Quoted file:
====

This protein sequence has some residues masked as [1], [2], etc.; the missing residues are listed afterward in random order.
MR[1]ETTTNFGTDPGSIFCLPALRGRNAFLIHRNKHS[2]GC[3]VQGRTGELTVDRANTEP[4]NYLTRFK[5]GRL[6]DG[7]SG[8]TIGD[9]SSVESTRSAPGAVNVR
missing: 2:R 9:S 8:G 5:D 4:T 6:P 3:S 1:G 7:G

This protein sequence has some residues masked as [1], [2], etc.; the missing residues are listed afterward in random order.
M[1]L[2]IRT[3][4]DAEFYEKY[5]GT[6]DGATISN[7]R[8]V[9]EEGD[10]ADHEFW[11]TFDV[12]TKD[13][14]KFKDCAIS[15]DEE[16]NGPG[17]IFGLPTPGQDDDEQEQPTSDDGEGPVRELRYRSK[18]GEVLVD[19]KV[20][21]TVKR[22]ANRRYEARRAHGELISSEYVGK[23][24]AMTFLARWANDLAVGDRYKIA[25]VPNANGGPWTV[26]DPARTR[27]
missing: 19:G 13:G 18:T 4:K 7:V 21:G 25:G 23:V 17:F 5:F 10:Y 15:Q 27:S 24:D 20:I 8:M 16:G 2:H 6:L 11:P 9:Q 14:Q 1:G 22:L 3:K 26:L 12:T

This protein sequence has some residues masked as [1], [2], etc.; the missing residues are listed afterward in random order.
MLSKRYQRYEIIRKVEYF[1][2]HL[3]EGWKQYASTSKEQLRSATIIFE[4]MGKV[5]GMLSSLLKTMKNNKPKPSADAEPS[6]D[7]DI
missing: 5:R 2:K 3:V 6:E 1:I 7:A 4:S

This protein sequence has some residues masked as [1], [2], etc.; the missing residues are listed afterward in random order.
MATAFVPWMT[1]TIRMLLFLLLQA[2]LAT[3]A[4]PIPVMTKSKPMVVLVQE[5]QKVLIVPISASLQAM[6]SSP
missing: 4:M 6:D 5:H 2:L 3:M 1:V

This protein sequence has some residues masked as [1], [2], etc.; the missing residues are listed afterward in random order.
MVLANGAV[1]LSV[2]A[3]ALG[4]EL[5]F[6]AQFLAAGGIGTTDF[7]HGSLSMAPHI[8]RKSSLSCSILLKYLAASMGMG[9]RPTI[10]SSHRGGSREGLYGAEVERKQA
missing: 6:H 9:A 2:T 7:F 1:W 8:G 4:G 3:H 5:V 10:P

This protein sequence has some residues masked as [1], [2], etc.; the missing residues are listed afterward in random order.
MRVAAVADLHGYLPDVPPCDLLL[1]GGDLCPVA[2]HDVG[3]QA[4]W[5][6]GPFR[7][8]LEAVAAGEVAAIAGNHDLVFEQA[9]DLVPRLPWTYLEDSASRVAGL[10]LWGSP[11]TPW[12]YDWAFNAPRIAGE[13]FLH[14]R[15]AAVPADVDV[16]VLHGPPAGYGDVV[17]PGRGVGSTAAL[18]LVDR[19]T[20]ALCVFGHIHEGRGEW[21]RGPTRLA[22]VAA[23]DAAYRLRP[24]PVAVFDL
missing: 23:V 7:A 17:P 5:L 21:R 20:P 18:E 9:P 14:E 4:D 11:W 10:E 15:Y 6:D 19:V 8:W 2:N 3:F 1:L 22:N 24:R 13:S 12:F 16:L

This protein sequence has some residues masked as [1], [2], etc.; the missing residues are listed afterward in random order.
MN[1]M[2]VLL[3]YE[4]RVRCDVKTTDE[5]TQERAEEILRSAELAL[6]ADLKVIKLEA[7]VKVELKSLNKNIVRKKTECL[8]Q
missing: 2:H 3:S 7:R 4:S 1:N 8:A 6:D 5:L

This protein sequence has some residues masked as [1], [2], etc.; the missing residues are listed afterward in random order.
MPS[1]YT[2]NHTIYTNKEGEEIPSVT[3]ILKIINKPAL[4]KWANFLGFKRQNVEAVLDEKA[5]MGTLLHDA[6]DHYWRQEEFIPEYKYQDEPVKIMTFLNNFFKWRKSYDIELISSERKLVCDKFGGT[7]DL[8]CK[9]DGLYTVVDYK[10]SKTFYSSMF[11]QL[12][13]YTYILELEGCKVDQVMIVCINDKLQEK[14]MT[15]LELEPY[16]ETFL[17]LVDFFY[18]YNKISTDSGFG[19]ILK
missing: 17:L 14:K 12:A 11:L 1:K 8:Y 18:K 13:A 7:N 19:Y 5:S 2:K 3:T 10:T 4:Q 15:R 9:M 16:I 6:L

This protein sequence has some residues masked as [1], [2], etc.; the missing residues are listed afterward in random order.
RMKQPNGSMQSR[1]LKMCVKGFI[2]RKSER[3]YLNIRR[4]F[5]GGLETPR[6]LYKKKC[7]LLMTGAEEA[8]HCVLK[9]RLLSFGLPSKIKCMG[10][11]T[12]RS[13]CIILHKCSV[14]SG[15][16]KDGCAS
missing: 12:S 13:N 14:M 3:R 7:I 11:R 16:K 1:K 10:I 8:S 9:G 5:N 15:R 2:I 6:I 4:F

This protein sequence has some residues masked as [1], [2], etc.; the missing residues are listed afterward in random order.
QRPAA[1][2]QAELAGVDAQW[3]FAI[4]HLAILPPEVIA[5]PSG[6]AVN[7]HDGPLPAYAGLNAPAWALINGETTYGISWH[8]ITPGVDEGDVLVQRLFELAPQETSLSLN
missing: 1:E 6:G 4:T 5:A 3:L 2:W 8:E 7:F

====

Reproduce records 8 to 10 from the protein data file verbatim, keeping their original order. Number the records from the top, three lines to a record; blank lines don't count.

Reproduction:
This protein sequence has some residues masked as [1], [2], etc.; the missing residues are listed afterward in random order.
MPS[1]YT[2]NHTIYTNKEGEEIPSVT[3]ILKIINKPAL[4]KWANFLGFKRQNVEAVLDEKA[5]MGTLLHDA[6]DHYWRQEEFIPEYKYQDEPVKIMTFLNNFFKWRKSYDIELISSERKLVCDKFGGT[7]DL[8]CK[9]DGLYTVVDYK[10]SKTFYSSMF[11]QL[12][13]YTYILELEGCKVDQVMIVCINDKLQEK[14]MT[15]LELEPY[16]ETFL[17]LVDFFY[18]YNKISTDSGFG[19]ILK
missing: 17:L 14:K 12:A 11:L 1:K 8:Y 18:K 13:A 7:N 19:Y 5:S 2:K 3:T 10:T 4:Q 15:R 9:M 16:I 6:L

This protein sequence has some residues masked as [1], [2], etc.; the missing residues are listed afterward in random order.
RMKQPNGSMQSR[1]LKMCVKGFI[2]RKSER[3]YLNIRR[4]F[5]GGLETPR[6]LYKKKC[7]LLMTGAEEA[8]HCVLK[9]RLLSFGLPSKIKCMG[10][11]T[12]RS[13]CIILHKCSV[14]SG[15][16]KDGCAS
missing: 12:S 13:N 14:M 3:R 7:I 11:R 16:K 1:K 10:I 8:S 9:G 5:N 15:R 2:I 6:I 4:F

This protein sequence has some residues masked as [1], [2], etc.; the missing residues are listed afterward in random order.
QRPAA[1][2]QAELAGVDAQW[3]FAI[4]HLAILPPEVIA[5]PSG[6]AVN[7]HDGPLPAYAGLNAPAWALINGETTYGISWH[8]ITPGVDEGDVLVQRLFELAPQETSLSLN
missing: 1:E 6:G 4:T 5:A 3:L 2:W 8:E 7:F